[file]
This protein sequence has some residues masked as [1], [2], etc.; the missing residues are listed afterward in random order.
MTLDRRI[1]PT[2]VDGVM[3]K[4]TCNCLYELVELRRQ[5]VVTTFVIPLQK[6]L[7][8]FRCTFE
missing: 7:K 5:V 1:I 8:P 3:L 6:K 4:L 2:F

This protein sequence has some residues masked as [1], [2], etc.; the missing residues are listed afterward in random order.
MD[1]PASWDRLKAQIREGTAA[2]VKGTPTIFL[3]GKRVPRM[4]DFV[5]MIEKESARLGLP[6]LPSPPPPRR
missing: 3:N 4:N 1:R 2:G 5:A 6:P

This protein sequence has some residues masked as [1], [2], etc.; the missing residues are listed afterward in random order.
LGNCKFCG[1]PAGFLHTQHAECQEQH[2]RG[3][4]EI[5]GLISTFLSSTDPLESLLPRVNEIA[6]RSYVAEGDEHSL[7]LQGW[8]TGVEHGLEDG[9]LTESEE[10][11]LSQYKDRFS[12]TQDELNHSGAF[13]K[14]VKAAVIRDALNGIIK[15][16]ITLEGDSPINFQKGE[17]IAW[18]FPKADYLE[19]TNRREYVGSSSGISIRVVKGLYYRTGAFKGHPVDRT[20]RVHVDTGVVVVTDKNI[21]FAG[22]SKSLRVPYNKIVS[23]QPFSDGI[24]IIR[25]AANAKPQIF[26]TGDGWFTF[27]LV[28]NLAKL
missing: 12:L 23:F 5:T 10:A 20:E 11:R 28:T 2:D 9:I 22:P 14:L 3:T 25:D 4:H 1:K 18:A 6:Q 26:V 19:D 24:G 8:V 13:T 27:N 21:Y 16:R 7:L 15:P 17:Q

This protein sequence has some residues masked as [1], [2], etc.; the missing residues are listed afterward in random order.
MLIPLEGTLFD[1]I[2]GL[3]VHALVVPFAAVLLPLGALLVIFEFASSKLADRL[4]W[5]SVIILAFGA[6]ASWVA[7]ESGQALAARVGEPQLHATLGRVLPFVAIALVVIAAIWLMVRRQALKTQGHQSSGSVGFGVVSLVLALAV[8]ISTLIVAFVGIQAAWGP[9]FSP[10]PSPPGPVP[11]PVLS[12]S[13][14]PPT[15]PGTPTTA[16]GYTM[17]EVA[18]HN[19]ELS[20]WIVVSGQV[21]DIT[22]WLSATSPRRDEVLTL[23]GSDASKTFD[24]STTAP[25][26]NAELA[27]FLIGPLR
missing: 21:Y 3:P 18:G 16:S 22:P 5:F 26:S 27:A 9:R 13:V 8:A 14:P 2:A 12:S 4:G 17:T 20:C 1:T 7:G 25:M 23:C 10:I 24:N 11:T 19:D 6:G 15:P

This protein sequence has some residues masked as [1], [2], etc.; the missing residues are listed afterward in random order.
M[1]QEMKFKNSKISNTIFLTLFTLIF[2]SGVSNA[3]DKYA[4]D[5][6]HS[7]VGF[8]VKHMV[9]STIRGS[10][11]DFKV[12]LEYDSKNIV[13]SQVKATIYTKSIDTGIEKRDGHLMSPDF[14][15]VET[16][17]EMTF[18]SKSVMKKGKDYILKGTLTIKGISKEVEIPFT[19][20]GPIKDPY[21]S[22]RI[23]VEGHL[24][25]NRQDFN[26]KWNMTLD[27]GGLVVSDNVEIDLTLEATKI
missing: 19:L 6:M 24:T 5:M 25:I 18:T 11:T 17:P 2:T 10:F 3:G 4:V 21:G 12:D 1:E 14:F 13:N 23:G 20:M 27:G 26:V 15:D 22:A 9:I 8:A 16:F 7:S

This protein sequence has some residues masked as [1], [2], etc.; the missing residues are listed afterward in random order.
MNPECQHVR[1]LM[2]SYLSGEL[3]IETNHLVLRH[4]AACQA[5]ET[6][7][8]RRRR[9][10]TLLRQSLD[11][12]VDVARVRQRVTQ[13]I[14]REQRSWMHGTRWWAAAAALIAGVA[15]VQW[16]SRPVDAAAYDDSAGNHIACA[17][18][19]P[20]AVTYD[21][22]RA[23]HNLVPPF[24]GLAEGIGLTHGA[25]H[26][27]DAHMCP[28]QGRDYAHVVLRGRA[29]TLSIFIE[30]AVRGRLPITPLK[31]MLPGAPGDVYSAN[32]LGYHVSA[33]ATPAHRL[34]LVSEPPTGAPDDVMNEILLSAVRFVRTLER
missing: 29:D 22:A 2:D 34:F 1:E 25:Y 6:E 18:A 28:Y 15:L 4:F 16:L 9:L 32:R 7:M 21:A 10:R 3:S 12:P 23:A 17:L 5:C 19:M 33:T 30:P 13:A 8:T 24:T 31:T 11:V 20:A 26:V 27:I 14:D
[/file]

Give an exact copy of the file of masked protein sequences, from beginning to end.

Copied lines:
This protein sequence has some residues masked as [1], [2], etc.; the missing residues are listed afterward in random order.
MTLDRRI[1]PT[2]VDGVM[3]K[4]TCNCLYELVELRRQ[5]VVTTFVIPLQK[6]L[7][8]FRCTFE
missing: 7:K 5:V 1:I 8:P 3:L 6:K 4:L 2:F

This protein sequence has some residues masked as [1], [2], etc.; the missing residues are listed afterward in random order.
MD[1]PASWDRLKAQIREGTAA[2]VKGTPTIFL[3]GKRVPRM[4]DFV[5]MIEKESARLGLP[6]LPSPPPPRR
missing: 3:N 4:N 1:R 2:G 5:A 6:P

This protein sequence has some residues masked as [1], [2], etc.; the missing residues are listed afterward in random order.
LGNCKFCG[1]PAGFLHTQHAECQEQH[2]RG[3][4]EI[5]GLISTFLSSTDPLESLLPRVNEIA[6]RSYVAEGDEHSL[7]LQGW[8]TGVEHGLEDG[9]LTESEE[10][11]LSQYKDRFS[12]TQDELNHSGAF[13]K[14]VKAAVIRDALNGIIK[15][16]ITLEGDSPINFQKGE[17]IAW[18]FPKADYLE[19]TNRREYVGSSSGISIRVVKGLYYRTGAFKGHPVDRT[20]RVHVDTGVVVVTDKNI[21]FAG[22]SKSLRVPYNKIVS[23]QPFSDGI[24]IIR[25]AANAKPQIF[26]TGDGWFTF[27]LV[28]NLAKL
missing: 12:L 23:F 5:T 10:A 20:E 11:R 28:T 2:D 9:I 22:P 14:L 3:T 25:D 4:H 1:K 18:A 6:Q 26:V 19:D 24:G 8:V 13:T 27:N 21:Y 16:R 7:L 15:P 17:Q

This protein sequence has some residues masked as [1], [2], etc.; the missing residues are listed afterward in random order.
MLIPLEGTLFD[1]I[2]GL[3]VHALVVPFAAVLLPLGALLVIFEFASSKLADRL[4]W[5]SVIILAFGA[6]ASWVA[7]ESGQALAARVGEPQLHATLGRVLPFVAIALVVIAAIWLMVRRQALKTQGHQSSGSVGFGVVSLVLALAV[8]ISTLIVAFVGIQAAWGP[9]FSP[10]PSPPGPVP[11]PVLS[12]S[13][14]PPT[15]PGTPTTA[16]GYTM[17]EVA[18]HN[19]ELS[20]WIVVSGQV[21]DIT[22]WLSATSPRRDEVLTL[23]GSDASKTFD[24]STTAP[25][26]NAELA[27]FLIGPLR
missing: 21:Y 3:P 18:G 16:S 22:P 5:F 26:S 27:A 9:R 13:V 8:A 14:P 2:A 12:S 4:G 17:T 20:C 1:T 7:G 25:M 23:C 10:I 24:N 11:T 19:D 6:G 15:P

This protein sequence has some residues masked as [1], [2], etc.; the missing residues are listed afterward in random order.
M[1]QEMKFKNSKISNTIFLTLFTLIF[2]SGVSNA[3]DKYA[4]D[5][6]HS[7]VGF[8]VKHMV[9]STIRGS[10][11]DFKV[12]LEYDSKNIV[13]SQVKATIYTKSIDTGIEKRDGHLMSPDF[14][15]VET[16][17]EMTF[18]SKSVMKKGKDYILKGTLTIKGISKEVEIPFT[19][20]GPIKDPY[21]S[22]RI[23]VEGHL[24][25]NRQDFN[26]KWNMTLD[27]GGLVVSDNVEIDLTLEATKI
missing: 19:L 6:M 24:T 5:M 25:I 18:T 11:T 17:P 2:T 10:F 3:G 4:V 21:G 12:D 1:E 14:F 13:N 23:G 20:M 27:G 26:V 15:D 22:A 9:I 8:A 16:F 7:S

This protein sequence has some residues masked as [1], [2], etc.; the missing residues are listed afterward in random order.
MNPECQHVR[1]LM[2]SYLSGEL[3]IETNHLVLRH[4]AACQA[5]ET[6][7][8]RRRR[9][10]TLLRQSLD[11][12]VDVARVRQRVTQ[13]I[14]REQRSWMHGTRWWAAAAALIAGVA[15]VQW[16]SRPVDAAAYDDSAGNHIACA[17][18][19]P[20]AVTYD[21][22]RA[23]HNLVPPF[24]GLAEGIGLTHGA[25]H[26][27]DAHMCP[28]QGRDYAHVVLRGRA[29]TLSIFIE[30]AVRGRLPITPLK[31]MLPGAPGDVYSAN[32]LGYHVSA[33]ATPAHRL[34]LVSEPPTGAPDDVMNEILLSAVRFVRTLER
missing: 29:D 22:A 2:D 34:F 1:E 25:Y 6:E 18:A 28:Y 15:L 4:F 16:L 9:L 32:R 7:M 21:A 10:R 3:S 12:P 23:A 17:L 5:C 19:M 33:T 30:P 13:A 8:T 24:T 31:T 11:V 20:A 26:V 27:I 14:D